The trial against 47 NGO workers (16 of whom are American) began in Cairo yesterday.
The case is being whipped up by Egyptian officials who held important posts in the Mubarak government. Mubarak’s strategy was to tolerate, or often support, anti-Americanism even as his government took money from the United States. Indeed, whipping up anti-Americanism in public often provided a cover for taking U.S. money.
Now these officials, in a weak political position because of their deep connections to a hated dictator, are whipping up anti-Americanism to burnish their “nationalist” credentials.
While this is just the old game under new circumstances, the Egyptians are being less reponsible about it than before. They never used to let things come to an open rupture—in part because Egyptian officials have no other alternative and in part because they blame their current difficulties on what they see as an American betrayal of the regime in which they once served.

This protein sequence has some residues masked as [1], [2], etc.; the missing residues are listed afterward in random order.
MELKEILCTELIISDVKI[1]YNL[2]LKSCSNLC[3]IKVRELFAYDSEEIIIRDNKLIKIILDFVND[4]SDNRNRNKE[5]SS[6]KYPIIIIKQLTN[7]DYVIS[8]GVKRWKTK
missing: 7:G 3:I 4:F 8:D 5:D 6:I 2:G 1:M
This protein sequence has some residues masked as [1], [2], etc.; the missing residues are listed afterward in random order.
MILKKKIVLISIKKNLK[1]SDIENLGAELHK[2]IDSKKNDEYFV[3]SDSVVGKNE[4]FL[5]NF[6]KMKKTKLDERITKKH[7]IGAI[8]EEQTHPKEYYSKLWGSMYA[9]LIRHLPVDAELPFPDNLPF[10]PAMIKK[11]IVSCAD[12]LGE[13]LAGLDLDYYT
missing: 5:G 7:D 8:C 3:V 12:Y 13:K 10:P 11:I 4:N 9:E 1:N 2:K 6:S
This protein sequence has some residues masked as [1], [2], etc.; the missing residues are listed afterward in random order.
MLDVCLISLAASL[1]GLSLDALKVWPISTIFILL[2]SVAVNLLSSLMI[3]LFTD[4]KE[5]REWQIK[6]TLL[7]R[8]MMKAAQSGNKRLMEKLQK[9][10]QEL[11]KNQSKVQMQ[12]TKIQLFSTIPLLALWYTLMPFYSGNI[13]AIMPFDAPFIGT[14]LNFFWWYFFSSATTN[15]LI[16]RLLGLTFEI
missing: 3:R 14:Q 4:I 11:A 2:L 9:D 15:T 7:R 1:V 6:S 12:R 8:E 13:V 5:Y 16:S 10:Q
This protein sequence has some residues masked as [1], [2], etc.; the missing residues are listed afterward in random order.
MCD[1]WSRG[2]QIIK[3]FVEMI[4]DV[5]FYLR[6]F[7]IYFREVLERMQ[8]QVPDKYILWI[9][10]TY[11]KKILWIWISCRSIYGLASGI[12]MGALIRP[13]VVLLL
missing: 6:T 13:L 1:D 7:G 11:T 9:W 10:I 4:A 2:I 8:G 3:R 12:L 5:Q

This new irresponsibility of the ruling elite meshes with the power struggle under way in Egypt, where being more anti-American than thou is seen as a way to power. It is a cause that can unite Islamists and nationalists, which is important now as the army and Muslim Brotherhood look for ways to work together.
UPDATE: Reports this afternoon suggest that the Americans involved in the case will be allowed to leave Egypt. If the exodus actually takes place, that will turn down the heat on the diplomatic side of the affair, though the Egyptian citizens charged with illegal acts are still in trouble.